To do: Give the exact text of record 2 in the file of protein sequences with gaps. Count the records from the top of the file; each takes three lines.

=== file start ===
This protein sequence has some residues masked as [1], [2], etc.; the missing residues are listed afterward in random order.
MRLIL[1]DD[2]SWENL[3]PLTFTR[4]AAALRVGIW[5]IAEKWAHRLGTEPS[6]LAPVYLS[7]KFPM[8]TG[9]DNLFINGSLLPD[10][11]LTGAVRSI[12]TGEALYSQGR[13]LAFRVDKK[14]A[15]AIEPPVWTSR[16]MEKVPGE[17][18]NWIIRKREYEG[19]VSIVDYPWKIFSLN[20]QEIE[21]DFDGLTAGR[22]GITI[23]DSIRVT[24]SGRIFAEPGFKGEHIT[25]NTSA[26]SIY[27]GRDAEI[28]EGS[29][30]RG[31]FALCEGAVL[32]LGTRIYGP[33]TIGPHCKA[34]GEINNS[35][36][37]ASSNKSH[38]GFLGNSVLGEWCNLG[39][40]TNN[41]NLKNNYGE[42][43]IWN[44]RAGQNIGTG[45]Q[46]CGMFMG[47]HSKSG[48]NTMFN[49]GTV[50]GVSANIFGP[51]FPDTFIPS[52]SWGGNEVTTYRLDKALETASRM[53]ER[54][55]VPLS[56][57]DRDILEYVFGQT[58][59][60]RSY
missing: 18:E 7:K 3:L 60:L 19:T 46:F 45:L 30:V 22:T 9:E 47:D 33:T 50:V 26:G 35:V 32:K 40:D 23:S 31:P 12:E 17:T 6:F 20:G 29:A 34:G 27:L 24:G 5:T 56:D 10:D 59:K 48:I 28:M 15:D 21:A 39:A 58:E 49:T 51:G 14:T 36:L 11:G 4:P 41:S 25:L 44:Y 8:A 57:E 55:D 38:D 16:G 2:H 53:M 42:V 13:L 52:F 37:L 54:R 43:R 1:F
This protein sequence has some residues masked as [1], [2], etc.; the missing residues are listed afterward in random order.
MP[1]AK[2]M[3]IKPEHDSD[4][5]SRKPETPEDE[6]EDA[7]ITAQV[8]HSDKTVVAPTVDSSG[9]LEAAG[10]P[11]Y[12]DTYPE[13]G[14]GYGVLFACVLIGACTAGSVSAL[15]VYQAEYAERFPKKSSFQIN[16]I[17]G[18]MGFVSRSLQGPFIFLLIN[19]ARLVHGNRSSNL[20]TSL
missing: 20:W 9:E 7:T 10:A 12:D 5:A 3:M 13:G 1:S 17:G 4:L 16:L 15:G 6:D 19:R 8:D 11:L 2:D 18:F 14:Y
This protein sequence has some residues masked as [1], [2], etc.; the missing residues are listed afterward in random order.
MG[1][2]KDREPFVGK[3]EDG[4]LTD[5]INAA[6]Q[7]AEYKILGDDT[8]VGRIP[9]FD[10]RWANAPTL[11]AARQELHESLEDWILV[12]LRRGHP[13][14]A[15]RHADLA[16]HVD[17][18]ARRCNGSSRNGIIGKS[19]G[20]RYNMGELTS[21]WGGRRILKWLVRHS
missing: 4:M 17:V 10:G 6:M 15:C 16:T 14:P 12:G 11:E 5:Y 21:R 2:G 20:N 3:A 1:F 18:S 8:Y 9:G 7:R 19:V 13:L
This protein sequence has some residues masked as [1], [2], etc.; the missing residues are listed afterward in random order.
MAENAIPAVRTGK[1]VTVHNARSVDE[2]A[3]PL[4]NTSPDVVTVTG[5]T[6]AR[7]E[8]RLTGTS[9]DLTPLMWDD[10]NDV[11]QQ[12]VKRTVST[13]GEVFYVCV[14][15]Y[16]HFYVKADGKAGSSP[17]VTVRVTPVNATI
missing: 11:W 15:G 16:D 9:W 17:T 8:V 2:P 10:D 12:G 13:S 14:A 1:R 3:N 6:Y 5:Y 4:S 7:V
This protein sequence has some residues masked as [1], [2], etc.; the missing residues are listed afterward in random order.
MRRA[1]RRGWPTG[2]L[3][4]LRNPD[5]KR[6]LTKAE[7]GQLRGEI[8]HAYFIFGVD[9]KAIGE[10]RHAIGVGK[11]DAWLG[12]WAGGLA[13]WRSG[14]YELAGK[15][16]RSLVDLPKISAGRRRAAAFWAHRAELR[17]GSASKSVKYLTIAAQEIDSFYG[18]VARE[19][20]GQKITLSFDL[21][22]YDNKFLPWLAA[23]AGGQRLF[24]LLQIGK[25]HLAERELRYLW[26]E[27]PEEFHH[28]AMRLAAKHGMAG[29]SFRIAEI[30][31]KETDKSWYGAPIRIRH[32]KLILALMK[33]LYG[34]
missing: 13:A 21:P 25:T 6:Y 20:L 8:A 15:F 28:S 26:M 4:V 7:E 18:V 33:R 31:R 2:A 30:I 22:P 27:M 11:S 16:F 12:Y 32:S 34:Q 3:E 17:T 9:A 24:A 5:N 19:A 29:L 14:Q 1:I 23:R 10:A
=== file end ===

This protein sequence has some residues masked as [1], [2], etc.; the missing residues are listed afterward in random order.
MP[1]AK[2]M[3]IKPEHDSD[4][5]SRKPETPEDE[6]EDA[7]ITAQV[8]HSDKTVVAPTVDSSG[9]LEAAG[10]P[11]Y[12]DTYPE[13]G[14]GYGVLFACVLIGACTAGSVSAL[15]VYQAEYAERFPKKSSFQIN[16]I[17]G[18]MGFVSRSLQGPFIFLLIN[19]ARLVHGNRSSNL[20]TSL
missing: 20:W 9:E 7:T 10:A 12:D 5:A 3:M 13:G 1:S 17:G 4:L 16:L 15:G 6:D 19:R 8:D 11:L 2:D 18:F 14:Y